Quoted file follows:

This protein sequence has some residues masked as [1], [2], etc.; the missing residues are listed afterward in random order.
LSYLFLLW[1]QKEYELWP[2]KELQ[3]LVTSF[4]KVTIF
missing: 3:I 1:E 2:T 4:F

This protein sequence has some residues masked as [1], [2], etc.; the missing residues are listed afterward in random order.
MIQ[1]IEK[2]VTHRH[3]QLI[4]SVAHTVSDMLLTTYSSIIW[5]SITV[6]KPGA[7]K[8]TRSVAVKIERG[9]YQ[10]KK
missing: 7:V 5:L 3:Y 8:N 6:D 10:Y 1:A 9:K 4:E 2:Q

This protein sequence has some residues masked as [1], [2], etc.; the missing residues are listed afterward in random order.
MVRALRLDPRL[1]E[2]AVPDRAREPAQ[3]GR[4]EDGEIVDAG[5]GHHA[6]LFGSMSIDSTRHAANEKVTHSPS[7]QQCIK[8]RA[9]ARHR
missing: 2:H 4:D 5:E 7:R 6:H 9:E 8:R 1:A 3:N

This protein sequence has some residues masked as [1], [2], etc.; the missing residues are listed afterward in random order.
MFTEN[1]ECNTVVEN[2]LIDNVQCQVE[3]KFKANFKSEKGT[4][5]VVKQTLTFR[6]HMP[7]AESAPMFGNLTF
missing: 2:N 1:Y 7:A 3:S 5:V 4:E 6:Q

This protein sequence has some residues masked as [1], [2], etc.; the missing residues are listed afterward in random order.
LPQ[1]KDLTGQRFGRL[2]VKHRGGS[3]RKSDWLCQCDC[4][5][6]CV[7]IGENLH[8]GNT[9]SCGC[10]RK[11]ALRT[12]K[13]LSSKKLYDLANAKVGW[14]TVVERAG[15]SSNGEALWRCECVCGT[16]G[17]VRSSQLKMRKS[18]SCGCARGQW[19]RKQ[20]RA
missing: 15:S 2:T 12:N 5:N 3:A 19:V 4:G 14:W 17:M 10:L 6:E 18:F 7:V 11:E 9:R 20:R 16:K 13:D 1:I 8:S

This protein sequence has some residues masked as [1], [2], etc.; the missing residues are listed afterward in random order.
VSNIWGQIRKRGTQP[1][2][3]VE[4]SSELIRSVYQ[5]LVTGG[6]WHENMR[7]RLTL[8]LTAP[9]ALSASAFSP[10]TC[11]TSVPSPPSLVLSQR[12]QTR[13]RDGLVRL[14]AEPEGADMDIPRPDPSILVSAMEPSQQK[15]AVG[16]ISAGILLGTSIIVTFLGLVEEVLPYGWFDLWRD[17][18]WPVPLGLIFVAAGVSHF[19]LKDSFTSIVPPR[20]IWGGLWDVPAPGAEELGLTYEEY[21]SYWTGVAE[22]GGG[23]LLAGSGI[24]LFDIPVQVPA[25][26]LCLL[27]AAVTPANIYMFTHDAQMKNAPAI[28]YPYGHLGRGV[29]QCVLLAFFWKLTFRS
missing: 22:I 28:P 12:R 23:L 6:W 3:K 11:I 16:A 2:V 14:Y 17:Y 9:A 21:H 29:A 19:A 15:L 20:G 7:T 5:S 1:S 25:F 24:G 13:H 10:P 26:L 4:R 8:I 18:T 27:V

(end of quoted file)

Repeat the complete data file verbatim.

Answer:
This protein sequence has some residues masked as [1], [2], etc.; the missing residues are listed afterward in random order.
LSYLFLLW[1]QKEYELWP[2]KELQ[3]LVTSF[4]KVTIF
missing: 3:I 1:E 2:T 4:F

This protein sequence has some residues masked as [1], [2], etc.; the missing residues are listed afterward in random order.
MIQ[1]IEK[2]VTHRH[3]QLI[4]SVAHTVSDMLLTTYSSIIW[5]SITV[6]KPGA[7]K[8]TRSVAVKIERG[9]YQ[10]KK
missing: 7:V 5:L 3:Y 8:N 6:D 10:Y 1:A 9:K 4:E 2:Q

This protein sequence has some residues masked as [1], [2], etc.; the missing residues are listed afterward in random order.
MVRALRLDPRL[1]E[2]AVPDRAREPAQ[3]GR[4]EDGEIVDAG[5]GHHA[6]LFGSMSIDSTRHAANEKVTHSPS[7]QQCIK[8]RA[9]ARHR
missing: 2:H 4:D 5:E 7:R 6:H 9:E 8:R 1:A 3:N

This protein sequence has some residues masked as [1], [2], etc.; the missing residues are listed afterward in random order.
MFTEN[1]ECNTVVEN[2]LIDNVQCQVE[3]KFKANFKSEKGT[4][5]VVKQTLTFR[6]HMP[7]AESAPMFGNLTF
missing: 2:N 1:Y 7:A 3:S 5:V 4:E 6:Q

This protein sequence has some residues masked as [1], [2], etc.; the missing residues are listed afterward in random order.
LPQ[1]KDLTGQRFGRL[2]VKHRGGS[3]RKSDWLCQCDC[4][5][6]CV[7]IGENLH[8]GNT[9]SCGC[10]RK[11]ALRT[12]K[13]LSSKKLYDLANAKVGW[14]TVVERAG[15]SSNGEALWRCECVCGT[16]G[17]VRSSQLKMRKS[18]SCGCARGQW[19]RKQ[20]RA
missing: 15:S 2:T 12:N 5:N 3:A 19:V 4:G 14:W 17:M 10:L 6:E 18:F 7:V 11:E 9:R 20:R 16:K 13:D 1:I 8:S

This protein sequence has some residues masked as [1], [2], etc.; the missing residues are listed afterward in random order.
VSNIWGQIRKRGTQP[1][2][3]VE[4]SSELIRSVYQ[5]LVTGG[6]WHENMR[7]RLTL[8]LTAP[9]ALSASAFSP[10]TC[11]TSVPSPPSLVLSQR[12]QTR[13]RDGLVRL[14]AEPEGADMDIPRPDPSILVSAMEPSQQK[15]AVG[16]ISAGILLGTSIIVTFLGLVEEVLPYGWFDLWRD[17][18]WPVPLGLIFVAAGVSHF[19]LKDSFTSIVPPR[20]IWGGLWDVPAPGAEELGLTYEEY[21]SYWTGVAE[22]GGG[23]LLAGSGI[24]LFDIPVQVPA[25][26]LCLL[27]AAVTPANIYMFTHDAQMKNAPAI[28]YPYGHLGRGV[29]QCVLLAFFWKLTFRS
missing: 22:I 28:P 12:R 23:L 6:W 3:K 11:I 16:A 2:V 14:Y 17:Y 9:A 21:H 29:A 19:A 15:L 20:G 7:T 5:S 1:S 25:F 24:G 13:H 10:P 26:L 4:R 8:I 18:T 27:V